It is a still further and more particular object of this invention to provide such a cartridge with uniform bonding about the perimeter of such cartridge.

These, as well as other objects, are accomplished by a dispensing cartridge for use in dispensing thermoplastic articles in seriatim fashion. The cartridge comprises a plurality of stacked individual articles formed of rigid or semi-rigid thermoplastic material, each article being fusion bonded at its periphery to adjacent articles in the stacked relationship. The cartridges are formed by passing a stack of the articles through a heating zone to fusion bond the articles one to the other without producing any visual discontinuity about the periphery of the cartridge.

BRIEF DESCRIPTION OF THE DRAWINGS

FIG. 1 illustrates a thermoplastic article in accordance with this invention.

FIG. 2 of the drawing illustrates the thermoplastic article of FIG. 1 formed into a cartridge in accordance with this invention.

FIGS. 3 and 4 illustrate the dispensing of an individual thermoplastic article from the cartridge illustrated in FIG. 2 of the drawings.

FIG. 5 of the drawings schematically illustrates a process of forming a cartridge in accordance with this invention.

DETAILED DESCRIPTION

In accordance with this invention it has been found that a group of individual thermoplastic articles may be arranged in a stacked relationship for seriatim dispensing thereof. The articles are formed into a generally connected cartridge by a fusion bond between individual thermoplastic articles. The article in accordance with this invention is thus essentially unified and fixed so as to facilitate movement and the loading thereof without any disarray created in the relationship by operator skill. Additionally, the individual articles are readily sheared from the cartridge without leaving behind extraneous matter to foul the dispensing mechanism or work area. Various advantages and features of the invention will be apparent from the following description given with reference to the various figures of drawing.

FIG. 1 of the drawings illustrates an individual thermoplastic article 1, which in this instance is a flat thermoplastic hook for use in the display and marketing of retail items.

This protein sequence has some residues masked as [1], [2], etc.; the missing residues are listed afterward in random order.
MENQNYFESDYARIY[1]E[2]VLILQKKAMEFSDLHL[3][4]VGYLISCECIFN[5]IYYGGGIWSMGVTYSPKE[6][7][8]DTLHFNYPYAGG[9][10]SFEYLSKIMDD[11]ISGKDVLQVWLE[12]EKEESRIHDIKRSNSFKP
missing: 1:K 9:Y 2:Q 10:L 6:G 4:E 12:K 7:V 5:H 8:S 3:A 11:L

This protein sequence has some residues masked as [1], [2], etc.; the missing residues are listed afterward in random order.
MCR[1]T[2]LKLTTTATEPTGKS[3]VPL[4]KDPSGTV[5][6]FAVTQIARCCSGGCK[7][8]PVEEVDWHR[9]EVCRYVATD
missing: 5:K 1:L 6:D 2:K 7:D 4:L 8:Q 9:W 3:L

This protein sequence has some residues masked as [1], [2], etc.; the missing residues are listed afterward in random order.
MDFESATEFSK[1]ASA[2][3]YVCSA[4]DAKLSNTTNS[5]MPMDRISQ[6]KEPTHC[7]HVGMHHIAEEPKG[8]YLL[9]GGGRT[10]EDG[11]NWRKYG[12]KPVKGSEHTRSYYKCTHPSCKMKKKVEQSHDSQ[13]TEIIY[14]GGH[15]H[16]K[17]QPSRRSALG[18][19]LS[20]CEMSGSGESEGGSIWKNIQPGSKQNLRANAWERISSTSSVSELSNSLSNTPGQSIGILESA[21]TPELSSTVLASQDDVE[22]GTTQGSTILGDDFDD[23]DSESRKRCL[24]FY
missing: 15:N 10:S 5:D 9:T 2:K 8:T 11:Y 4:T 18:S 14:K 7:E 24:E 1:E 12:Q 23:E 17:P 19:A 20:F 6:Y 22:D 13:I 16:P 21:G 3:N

FIG. 2 of the drawings illustrates the individual thermoplastic article 1, arranged into a cartridge 3, for utilization within a magazine of a dispensing apparatus.

It is seen from FIG. 2 of the drawings that the cartridge 3 is formed without any visual discontinuity along the edge of the thermoplastic articles. The cartridge is formed by a stacked relationship of individual thermoplastic article 1 such that the individual thermoplastic articles may be sheared from the cartridge in seriatim fashion.

FIG. 3 of the drawings illustrates a dispensing mechanism 11, which comprises means defining a magazine 13, a surface 15 upon which cartridge 3 rests, and a shear blade 17 for shearing individual thermoplastic articles 1 from cartridge 3.

FIG. 4 of the drawings illustrates the apparatus of FIG. 3 with shear blade 17 having severed an individual article 1 from cartridge 3. It is seen that the cartridge 3 may be readily loaded into magazine 13 without great effort required on the part of the operator. The disarray of a card house effect utilizing the cartridge of this invention since the fusion bond 5 maintains the array in a unitary form without adding extraneous matter to the cartridge. The absence of extraneous bonding material eliminates the need for disposing of scrap matter once dispensing has occurred.

A novel aspect of the dispensing process in accordance with this invention is utilizing a magazine 13 formed of tapering walls 14. An unexpected advantage of utilizing tapered walls 14 has been the accommodation of discrepancies in thickness from one individual article to the other, particularly discrepancies in individual articles from one side thereof to the other.